Why Should We Learn More Languages?

Education Geek Culture
Image from Statista
Image from Statista

The world regards English to be the most useful second language. It follows that English is a great language for us to speak. As you can see above, English is where it’s at, as far as learning multiple languages go. This is a great reason to perfect the art of speaking English, but it comes with a second thought. Why are so many countries willing to learn English when Americans aren’t willing to return the favor?

As Americans, my family and I have seen the hype and hysteria regarding foreign languages. Attacks on President Obama and even an adorable eight-grader (both regarding Latin, the famously dead language), abound as American purists demand that America stay American. But what if foreign languages could make Americans smarter, and give them a leg up in foreign economies?

English is considered the most useful second language by most of the developed world, but what other languages can help Americans keep up in global business and relations? Thankfully, there’s a graphic for that.

Image from Statista
Image from Statista

According to polls, Western Europe values German most for personal development. How does “personal development” in Europe relate to Americans? I’m glad you asked. Being able to speak a second language opens doors. Your second language (and third) tells people about who you are. The ability to have friends, literature, websites, and even radio stations in other languages gives you the ability to connect to the world, in a way only matched by the Internet.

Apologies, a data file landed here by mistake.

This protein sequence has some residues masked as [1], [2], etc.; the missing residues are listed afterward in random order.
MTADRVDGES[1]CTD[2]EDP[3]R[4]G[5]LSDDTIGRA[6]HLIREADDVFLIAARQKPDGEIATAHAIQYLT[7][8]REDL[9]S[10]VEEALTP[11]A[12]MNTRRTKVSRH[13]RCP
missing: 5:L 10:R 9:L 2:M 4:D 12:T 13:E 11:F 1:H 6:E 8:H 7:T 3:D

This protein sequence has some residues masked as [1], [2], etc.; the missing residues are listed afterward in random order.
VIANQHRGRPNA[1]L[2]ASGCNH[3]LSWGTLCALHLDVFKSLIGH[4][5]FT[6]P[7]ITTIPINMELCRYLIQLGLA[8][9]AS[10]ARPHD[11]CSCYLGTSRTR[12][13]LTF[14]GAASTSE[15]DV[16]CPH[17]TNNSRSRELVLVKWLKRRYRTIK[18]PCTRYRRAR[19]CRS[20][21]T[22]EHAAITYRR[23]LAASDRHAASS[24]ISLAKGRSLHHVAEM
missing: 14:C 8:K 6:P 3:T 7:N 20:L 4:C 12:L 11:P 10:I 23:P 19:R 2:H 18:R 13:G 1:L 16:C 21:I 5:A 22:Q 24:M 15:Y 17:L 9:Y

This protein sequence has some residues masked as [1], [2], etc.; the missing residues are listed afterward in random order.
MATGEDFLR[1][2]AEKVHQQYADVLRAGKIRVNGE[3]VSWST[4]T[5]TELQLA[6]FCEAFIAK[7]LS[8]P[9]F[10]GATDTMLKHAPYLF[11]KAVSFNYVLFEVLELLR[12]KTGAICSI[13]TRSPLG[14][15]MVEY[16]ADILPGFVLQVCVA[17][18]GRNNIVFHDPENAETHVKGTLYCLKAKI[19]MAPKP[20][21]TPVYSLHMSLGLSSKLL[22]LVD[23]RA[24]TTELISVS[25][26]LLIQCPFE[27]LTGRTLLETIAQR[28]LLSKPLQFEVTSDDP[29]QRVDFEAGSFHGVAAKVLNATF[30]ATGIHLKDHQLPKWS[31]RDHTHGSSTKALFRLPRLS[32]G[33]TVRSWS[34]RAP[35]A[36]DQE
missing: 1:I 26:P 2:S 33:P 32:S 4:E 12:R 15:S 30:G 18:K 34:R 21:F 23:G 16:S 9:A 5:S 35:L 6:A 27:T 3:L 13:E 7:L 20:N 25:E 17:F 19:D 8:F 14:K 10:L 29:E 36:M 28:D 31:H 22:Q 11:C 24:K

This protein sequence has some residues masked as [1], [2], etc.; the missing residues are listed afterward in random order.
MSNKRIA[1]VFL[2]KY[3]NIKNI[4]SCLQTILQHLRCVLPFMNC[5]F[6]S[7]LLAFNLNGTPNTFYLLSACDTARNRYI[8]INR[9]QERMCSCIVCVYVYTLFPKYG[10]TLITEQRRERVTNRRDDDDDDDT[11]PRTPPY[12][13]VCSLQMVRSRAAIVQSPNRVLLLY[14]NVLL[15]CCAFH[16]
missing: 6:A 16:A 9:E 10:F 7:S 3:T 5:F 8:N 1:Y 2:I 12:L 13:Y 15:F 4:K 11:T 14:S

What about you, personally? What are your direct benefits? Let’s look at some benefits being discussed the the academic and medical worlds:

  • Multi-tasking skills are improved.
  • Polyglots (folks who speak more than one language) show improved decision making skills.
  • Higher learning potential unlocked.
  • Performance in other academic areas improve.
  • Flexible thinking and critical thinking skills broadened.
  • Improved writing and reading skills.

Studies have also shown links between learning other languages and delaying the effects of Alzheimer’s, a disease related to dementia. The verdict is still out on this one, but it can’t hurt to try, right?

As a parent, I believe whole-heartedly that I should take every opportunity to educate my children, and boost their academic potential, so foreign languages make the cut. Our daughter studies Spanish for now, as it is very practical in America. The rest of us study German, as it is so useful in our careers and personal lives.

If studying a non-American language puts you off, try the specifically American language: American Sign Language. ASL allows you to speak with the huge deaf population in America. It also has all the benefits of learning a “foreign” language, while improving your ability to communicate with other Americans.

In my life, I have used ASL, Spanish, English, a little Korean, and a little German to form relationships, friendships, and business connections. Do your research regarding your own needs, and consider: “What can another language do for me?”